Solving “Role” Questions
These top-down questions ask you to describe what one of the claims in the argument is doing:
- The claim that there is a crisis in journalism plays which one of the following roles in the critic’s argument?
- The statement that storms are dangerous serves which one of the following functions in the argument?
- The claim that people sleep better after exercise figures in the argument in which one of the following ways?
Make a Strong Prediction
Role questions are perfect for making predictions. All the information you need is in the passage, and there’s zero guesswork. Logical Reasoning experts can predict the correct answer to Role questions every single time.
Although the passage has to be an argument, it doesn’t have to be flawed.
Before you read the answers, make your prediction:
- Find the main conclusion. You should have done this before even reading the question. If you’re still having trouble, brush up your skills on spotting conclusions or go back to the basics of argument parts and indicators.
- Find the specific claim mentioned in the question. For example, let’s say the question asks: “The statement that drinking coffee in the morning is correlated with increased levels of anxiety plays which one of the following roles in the argument?” Figure out where the passage discusses a morning coffee’s relationship with anxiety levels.
- Describe the role of that claim in your own words. Is it the main conclusion? An intermediate conclusion? A premise? A concession? An opposing viewpoint? Something else entirely?
If the claim is the main conclusion, you’re done. If it’s something else, figure out how it relates to the main conclusion.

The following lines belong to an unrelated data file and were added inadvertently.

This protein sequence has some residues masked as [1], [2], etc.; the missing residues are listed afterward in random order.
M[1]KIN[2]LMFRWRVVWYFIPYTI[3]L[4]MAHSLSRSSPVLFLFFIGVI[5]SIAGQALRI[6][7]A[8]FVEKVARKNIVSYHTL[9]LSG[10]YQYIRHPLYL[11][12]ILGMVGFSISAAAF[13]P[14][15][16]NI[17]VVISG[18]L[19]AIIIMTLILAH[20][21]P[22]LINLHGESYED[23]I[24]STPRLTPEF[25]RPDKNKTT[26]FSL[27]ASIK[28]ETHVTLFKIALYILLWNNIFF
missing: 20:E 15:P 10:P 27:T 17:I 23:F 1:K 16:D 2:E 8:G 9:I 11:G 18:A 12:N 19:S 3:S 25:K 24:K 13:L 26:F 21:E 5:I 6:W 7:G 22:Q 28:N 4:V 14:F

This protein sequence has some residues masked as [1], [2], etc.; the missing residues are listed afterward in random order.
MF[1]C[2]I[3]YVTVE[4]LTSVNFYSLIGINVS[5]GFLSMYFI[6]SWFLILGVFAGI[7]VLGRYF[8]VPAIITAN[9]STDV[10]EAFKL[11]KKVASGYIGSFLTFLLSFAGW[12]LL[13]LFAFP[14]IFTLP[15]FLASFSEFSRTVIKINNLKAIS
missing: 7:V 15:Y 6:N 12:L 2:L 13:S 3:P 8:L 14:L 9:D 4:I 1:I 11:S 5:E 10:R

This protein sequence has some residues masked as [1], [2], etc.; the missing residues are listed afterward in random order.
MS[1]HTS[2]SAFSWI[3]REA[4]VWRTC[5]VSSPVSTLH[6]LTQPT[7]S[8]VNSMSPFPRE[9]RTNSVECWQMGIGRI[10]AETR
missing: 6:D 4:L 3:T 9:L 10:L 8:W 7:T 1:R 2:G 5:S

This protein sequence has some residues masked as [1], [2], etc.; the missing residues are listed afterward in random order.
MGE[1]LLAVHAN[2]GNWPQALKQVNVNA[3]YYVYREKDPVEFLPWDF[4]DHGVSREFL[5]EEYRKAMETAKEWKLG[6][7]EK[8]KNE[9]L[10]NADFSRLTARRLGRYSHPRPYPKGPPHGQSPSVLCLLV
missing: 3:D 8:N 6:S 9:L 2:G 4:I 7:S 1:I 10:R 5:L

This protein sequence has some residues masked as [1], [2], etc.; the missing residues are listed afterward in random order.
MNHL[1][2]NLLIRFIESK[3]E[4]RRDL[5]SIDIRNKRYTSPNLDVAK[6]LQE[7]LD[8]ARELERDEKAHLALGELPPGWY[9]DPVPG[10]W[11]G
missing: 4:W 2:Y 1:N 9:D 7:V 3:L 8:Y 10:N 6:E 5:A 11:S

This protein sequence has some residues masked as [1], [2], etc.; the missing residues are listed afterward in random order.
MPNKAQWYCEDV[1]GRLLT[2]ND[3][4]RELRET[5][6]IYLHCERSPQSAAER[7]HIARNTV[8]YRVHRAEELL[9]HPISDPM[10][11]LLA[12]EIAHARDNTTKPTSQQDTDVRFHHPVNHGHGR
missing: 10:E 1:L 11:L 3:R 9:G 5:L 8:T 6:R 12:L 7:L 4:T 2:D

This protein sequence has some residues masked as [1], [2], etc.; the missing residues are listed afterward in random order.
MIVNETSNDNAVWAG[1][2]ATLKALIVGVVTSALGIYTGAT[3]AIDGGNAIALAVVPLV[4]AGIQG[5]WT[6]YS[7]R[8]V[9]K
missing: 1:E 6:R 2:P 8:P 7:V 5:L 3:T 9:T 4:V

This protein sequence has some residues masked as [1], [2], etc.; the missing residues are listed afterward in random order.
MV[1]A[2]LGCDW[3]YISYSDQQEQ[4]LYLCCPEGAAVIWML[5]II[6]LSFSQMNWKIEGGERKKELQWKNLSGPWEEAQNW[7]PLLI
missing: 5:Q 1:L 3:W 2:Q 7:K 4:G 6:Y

If the claim helps the main conclusion, it’s likely either a premise or an intermediate conclusion.
If the claim hurts the main conclusion, it’s probably a concession or an opposing viewpoint.
Once you’ve made a strong prediction, look for the answer choice that matches it.
What to Look For in Answer Choices
The correct answer must describe exactly what’s happening in the argument. If the claim you found is the main conclusion, for example, but the argument also has an intermediate conclusion, then saying it is “the author’s only conclusion” would be wrong since it’s not the only conclusion in the argument. And if you’ve made a good prediction, the answer choice should match your prediction.
Break down the answers and read them part by part. Ask yourself if each part accurately describes something that’s happening in the argument. Replace the answer choice’s abstract words with concrete ideas from the passage.
Consider this possible answer:
A) It is a premise that, in conjunction with another premise, is intended to support the argument’s conclusion.
You can break this answer into three parts:
- a premise that
- in conjunction with another premise
- is intended to support the argument’s conclusion
After reading part 1, ask yourself, “Is the statement describing a premise?” If so, keep reading. After part 2, ask: “Is the statement working with another premise?” If so, read part 3 and restate it, asking: “Do these statements together try to support the main conclusion?”
If the answer to any of these questions is “no,” stop reading. It’s not the correct answer. Move on to the next answer choice.